That suggests it will be simpler for some countries than others to follow China’s lead. Developing economies that lack an established electricity infrastructure have an advantage. Solar farms on Africa’s plains and hydroplants on its powerful rivers can use UHVDC lines to get energy to growing cities. India has two lines on the drawing-board, and should have more.

Things are more complicated in the rich world. Europe’s utilities work pretty well together but a cross-border UHVDC grid will require a harmonised regulatory framework. America is the biggest anomaly. It is a continental-sized economy with the wherewithal to finance UHVDCs. It is also horribly fragmented. There are 3,000 utilities, each focused on supplying power to its own customers. Consumers a few states away are not a priority, no matter how much sense it might make to send them electricity. A scheme to connect the three regional grids in America is stuck. The only way that America will create a green national grid will be if the federal government throws its weight behind it.

Live wire
Building a UHVDC network does not solve every energy problem. Security of supply remains an issue, even within national borders: any attacker who wants to disrupt the electricity supply to China’s east coast will soon have a 3,000km-long cable to strike. Other routes to a cleaner grid are possible, such as distributed solar power and battery storage. But to bring about a zero-carbon grid, UHVDC lines will play a role. China has its foot on the gas. Others should follow.
This article appeared in the Leaders section of the print edition under the headline “A greener grid”

Fixed Costs of the Grid … 55%?

CREDIT: http://www.edisonfoundation.net/iee/Documents/IEE_ValueofGridtoDGCustomers_Sept2013.pdf

“Distributed generation” (DG) is what the electric utility industry calls solar panels, wind turbines, etc.

The article points out what is well-known: even with aggressive use of solar, any DG customer still needs the grid ….. at least this is true until a reasonable cost methodology for storing electricity at the point of generation comes on-line (at which time perhaps a true “off-grid” location is possible.

So …. for a DG customer …. the grid becomes a back-up, a source of power when the sun does not shine, the wind does not blow, etc.

So the fairness question is: should a DG customer pay for their fair share of the grid? Asked this way, the answer is obvious: yes. Just like people pay for insurance, in that same way should people be asked to pay for the cost of the grid.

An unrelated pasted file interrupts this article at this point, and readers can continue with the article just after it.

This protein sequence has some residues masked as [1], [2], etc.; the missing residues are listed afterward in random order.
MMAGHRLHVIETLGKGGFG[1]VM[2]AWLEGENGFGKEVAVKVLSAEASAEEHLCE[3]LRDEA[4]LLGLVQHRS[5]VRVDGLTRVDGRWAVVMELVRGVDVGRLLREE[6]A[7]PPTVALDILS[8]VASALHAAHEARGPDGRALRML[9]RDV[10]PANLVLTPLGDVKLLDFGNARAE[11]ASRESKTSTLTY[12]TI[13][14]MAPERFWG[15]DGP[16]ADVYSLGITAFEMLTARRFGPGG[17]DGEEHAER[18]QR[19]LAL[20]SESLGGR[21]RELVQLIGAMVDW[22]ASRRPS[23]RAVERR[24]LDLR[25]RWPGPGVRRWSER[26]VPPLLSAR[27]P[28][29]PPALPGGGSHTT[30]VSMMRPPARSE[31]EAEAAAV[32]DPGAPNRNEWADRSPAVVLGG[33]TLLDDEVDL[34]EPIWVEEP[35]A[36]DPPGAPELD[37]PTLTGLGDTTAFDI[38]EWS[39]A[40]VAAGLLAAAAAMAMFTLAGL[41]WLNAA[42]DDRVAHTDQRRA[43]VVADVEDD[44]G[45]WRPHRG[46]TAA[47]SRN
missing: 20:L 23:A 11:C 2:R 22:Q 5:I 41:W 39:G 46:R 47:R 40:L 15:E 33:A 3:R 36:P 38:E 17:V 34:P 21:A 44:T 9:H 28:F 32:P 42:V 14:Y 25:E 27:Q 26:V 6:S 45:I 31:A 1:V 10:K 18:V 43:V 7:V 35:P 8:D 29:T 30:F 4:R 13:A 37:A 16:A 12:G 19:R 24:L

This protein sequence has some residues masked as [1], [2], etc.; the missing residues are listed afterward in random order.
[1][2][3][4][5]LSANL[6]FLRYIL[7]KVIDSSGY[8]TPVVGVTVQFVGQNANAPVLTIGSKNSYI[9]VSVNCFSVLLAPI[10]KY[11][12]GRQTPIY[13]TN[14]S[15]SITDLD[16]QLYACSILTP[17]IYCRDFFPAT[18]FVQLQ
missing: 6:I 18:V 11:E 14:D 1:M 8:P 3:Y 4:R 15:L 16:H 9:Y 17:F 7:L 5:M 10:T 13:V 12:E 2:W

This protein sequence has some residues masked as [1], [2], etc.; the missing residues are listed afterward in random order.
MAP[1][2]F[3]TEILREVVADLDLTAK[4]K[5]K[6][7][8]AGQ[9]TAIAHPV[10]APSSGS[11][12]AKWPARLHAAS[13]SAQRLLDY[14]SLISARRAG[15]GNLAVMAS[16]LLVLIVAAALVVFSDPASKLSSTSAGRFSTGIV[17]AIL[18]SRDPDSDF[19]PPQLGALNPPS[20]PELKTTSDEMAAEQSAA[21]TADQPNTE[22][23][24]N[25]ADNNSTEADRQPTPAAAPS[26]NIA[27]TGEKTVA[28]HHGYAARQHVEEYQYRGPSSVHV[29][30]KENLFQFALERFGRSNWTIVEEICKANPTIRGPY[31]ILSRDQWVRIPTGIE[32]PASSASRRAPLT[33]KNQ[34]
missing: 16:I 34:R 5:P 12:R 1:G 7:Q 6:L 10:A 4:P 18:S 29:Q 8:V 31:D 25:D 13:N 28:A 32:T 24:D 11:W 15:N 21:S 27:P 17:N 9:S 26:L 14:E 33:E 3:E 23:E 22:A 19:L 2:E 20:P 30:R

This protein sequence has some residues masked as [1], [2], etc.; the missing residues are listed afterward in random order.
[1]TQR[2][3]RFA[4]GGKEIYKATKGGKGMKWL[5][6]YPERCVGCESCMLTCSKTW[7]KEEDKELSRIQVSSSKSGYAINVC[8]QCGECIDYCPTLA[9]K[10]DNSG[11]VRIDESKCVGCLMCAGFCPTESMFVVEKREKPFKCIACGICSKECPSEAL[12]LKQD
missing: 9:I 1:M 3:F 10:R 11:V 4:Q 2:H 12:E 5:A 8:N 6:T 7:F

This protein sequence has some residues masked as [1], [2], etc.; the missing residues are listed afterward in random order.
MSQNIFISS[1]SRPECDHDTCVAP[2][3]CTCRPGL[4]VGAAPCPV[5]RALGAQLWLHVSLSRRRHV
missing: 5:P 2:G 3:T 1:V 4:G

Unfortunately, these costs are astronomical. This paper claims that they are 55% of total costs!

“In this example, the typical residential customer consumes, on average, about 1000 kWh per month and pays an average monthly bill of about $110 (based on EIA data). About half of that bill (i.e., $60 per month) covers charges related to the non-energy services provided by the grid….”

Batteries Update

New York Times article on big batteriesP

Notes from the article: Susan Kennedy is the former state utility regulator knows a lot about this. She now runs and energy stored start up.

AES has the contract. This is one of three major installations in Southern California.

This one is 130 miles south east of Aliso Canyon, the site of the major gas leak in 2015.

The second is installation is in Escondido, California, 30 miles north of San Diego. It will be the largest of its kind in the world.

The third is being built by Tesla – for southern California Edison – near Chino, California.

AES has two executives that drove the project since 12 2006. Chris Shelton and John Zahurancik. Their inspiration came from a purse festers paper the predicted the future dominated by electric cars. When Park, they could be connected to the grid so that their batteries could act as storage devices to help balance electricity demand.

They are buying the batteries that they are installing from manufacturers like Samsung, LG, and Panasonic.

California Grid

Path 26

CREDIT: https://en.wikipedia.org/wiki/Path_26
CREDIT: http://www.energy.ca.gov/maps/infrastructure/3part_southern.html
CREDIT: http://www.energy.ca.gov/maps/
CREDIT: https://en.wikipedia.org/wiki/Path_15

In winter, the Pacific Northwest needs power for heat – and must import it from So Cal.
In summer, the Pacific Northwest has excess power – and exports it to So Cal.

“Paths” are the major transmission lines that form the “grid” – which connect geographic areas covered by utilities.

Of interest here are the “paths” that transmit power north and south in California. These path make the importing and exporting of power possible.

These paths were built in the 1970s and 1980s in order to provide California and the Southwest with excess hydropower from the Pacific Northwest without actually having to construct any new power plants.

During the cold Pacific Northwest winters, power is sent north due to heater use. This transfer reverses in the hot, dry summers, when many people in the South run air conditioners.[11] In order to do this the maximum south-to-north transmission capacity is 5,400 MW for most parts,[8] but between Los Banos substation and Gates substation, there were only two 500 kV lines.